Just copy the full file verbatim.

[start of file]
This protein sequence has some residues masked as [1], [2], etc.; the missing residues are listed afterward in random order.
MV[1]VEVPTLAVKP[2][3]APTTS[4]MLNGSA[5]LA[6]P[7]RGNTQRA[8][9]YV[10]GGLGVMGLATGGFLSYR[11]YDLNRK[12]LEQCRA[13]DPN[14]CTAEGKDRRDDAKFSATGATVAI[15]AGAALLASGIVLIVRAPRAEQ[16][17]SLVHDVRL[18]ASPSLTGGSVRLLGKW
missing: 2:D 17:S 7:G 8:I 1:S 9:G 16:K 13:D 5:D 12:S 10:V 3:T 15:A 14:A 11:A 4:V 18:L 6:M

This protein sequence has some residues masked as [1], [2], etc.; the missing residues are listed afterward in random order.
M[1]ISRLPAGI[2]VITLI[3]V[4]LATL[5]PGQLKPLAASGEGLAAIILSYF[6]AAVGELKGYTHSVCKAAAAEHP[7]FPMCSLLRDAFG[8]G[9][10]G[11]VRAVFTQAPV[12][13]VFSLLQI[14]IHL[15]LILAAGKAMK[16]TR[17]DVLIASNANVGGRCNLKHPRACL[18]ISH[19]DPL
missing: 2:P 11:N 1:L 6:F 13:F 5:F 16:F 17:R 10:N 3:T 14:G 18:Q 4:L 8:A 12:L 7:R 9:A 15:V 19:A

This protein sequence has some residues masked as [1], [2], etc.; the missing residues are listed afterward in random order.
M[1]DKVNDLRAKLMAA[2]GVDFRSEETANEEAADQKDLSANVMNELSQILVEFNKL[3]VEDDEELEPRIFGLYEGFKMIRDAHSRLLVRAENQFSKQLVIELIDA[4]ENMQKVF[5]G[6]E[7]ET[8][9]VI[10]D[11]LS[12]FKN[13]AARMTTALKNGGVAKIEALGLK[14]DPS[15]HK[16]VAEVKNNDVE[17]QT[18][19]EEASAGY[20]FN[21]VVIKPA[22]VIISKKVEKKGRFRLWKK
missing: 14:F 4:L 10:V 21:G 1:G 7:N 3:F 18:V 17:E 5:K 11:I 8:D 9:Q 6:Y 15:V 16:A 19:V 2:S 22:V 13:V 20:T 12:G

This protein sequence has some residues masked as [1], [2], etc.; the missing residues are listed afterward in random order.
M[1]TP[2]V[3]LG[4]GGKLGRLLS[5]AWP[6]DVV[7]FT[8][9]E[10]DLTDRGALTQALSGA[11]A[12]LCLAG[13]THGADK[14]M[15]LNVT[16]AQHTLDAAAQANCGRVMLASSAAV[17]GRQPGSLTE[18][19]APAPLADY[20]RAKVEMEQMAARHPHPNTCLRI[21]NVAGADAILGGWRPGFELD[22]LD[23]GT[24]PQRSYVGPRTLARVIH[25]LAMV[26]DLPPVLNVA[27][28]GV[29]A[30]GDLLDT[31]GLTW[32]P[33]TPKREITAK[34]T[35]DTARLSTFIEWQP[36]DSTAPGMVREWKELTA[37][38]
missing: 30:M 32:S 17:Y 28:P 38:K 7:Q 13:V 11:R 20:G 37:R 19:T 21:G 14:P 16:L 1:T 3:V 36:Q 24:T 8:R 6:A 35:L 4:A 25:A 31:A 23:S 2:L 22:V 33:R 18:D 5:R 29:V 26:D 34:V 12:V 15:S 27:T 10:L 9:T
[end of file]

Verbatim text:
This protein sequence has some residues masked as [1], [2], etc.; the missing residues are listed afterward in random order.
MV[1]VEVPTLAVKP[2][3]APTTS[4]MLNGSA[5]LA[6]P[7]RGNTQRA[8][9]YV[10]GGLGVMGLATGGFLSYR[11]YDLNRK[12]LEQCRA[13]DPN[14]CTAEGKDRRDDAKFSATGATVAI[15]AGAALLASGIVLIVRAPRAEQ[16][17]SLVHDVRL[18]ASPSLTGGSVRLLGKW
missing: 2:D 17:S 7:G 8:I 1:S 9:G 16:K 13:D 5:D 12:S 10:V 3:T 15:A 14:A 11:A 4:V 18:L 6:M

This protein sequence has some residues masked as [1], [2], etc.; the missing residues are listed afterward in random order.
M[1]ISRLPAGI[2]VITLI[3]V[4]LATL[5]PGQLKPLAASGEGLAAIILSYF[6]AAVGELKGYTHSVCKAAAAEHP[7]FPMCSLLRDAFG[8]G[9][10]G[11]VRAVFTQAPV[12][13]VFSLLQI[14]IHL[15]LILAAGKAMK[16]TR[17]DVLIASNANVGGRCNLKHPRACL[18]ISH[19]DPL
missing: 2:P 11:N 1:L 6:F 13:F 5:F 16:F 17:R 10:N 3:T 14:G 18:Q 4:L 8:A 12:L 7:R 9:A 15:V 19:A

This protein sequence has some residues masked as [1], [2], etc.; the missing residues are listed afterward in random order.
M[1]DKVNDLRAKLMAA[2]GVDFRSEETANEEAADQKDLSANVMNELSQILVEFNKL[3]VEDDEELEPRIFGLYEGFKMIRDAHSRLLVRAENQFSKQLVIELIDA[4]ENMQKVF[5]G[6]E[7]ET[8][9]VI[10]D[11]LS[12]FKN[13]AARMTTALKNGGVAKIEALGLK[14]DPS[15]HK[16]VAEVKNNDVE[17]QT[18][19]EEASAGY[20]FN[21]VVIKPA[22]VIISKKVEKKGRFRLWKK
missing: 14:F 4:L 10:V 21:G 1:G 7:N 3:F 18:V 17:E 5:K 11:I 8:D 9:Q 6:Y 15:V 16:A 19:V 2:S 22:V 13:V 20:T 12:G

This protein sequence has some residues masked as [1], [2], etc.; the missing residues are listed afterward in random order.
M[1]TP[2]V[3]LG[4]GGKLGRLLS[5]AWP[6]DVV[7]FT[8][9]E[10]DLTDRGALTQALSGA[11]A[12]LCLAG[13]THGADK[14]M[15]LNVT[16]AQHTLDAAAQANCGRVMLASSAAV[17]GRQPGSLTE[18][19]APAPLADY[20]RAKVEMEQMAARHPHPNTCLRI[21]NVAGADAILGGWRPGFELD[22]LD[23]GT[24]PQRSYVGPRTLARVIH[25]LAMV[26]DLPPVLNVA[27][28]GV[29]A[30]GDLLDT[31]GLTW[32]P[33]TPKREITAK[34]T[35]DTARLSTFIEWQP[36]DSTAPGMVREWKELTA[37][38]
missing: 30:M 32:S 17:Y 28:P 38:K 7:Q 13:V 11:R 20:G 37:R 19:T 21:G 14:P 16:L 1:T 3:V 36:Q 24:T 8:R 6:A 35:L 4:A 25:A 31:A 23:S 2:L 22:V 33:R 18:D 5:R 29:V 26:D 34:V 12:V 15:S 27:T 10:L 9:T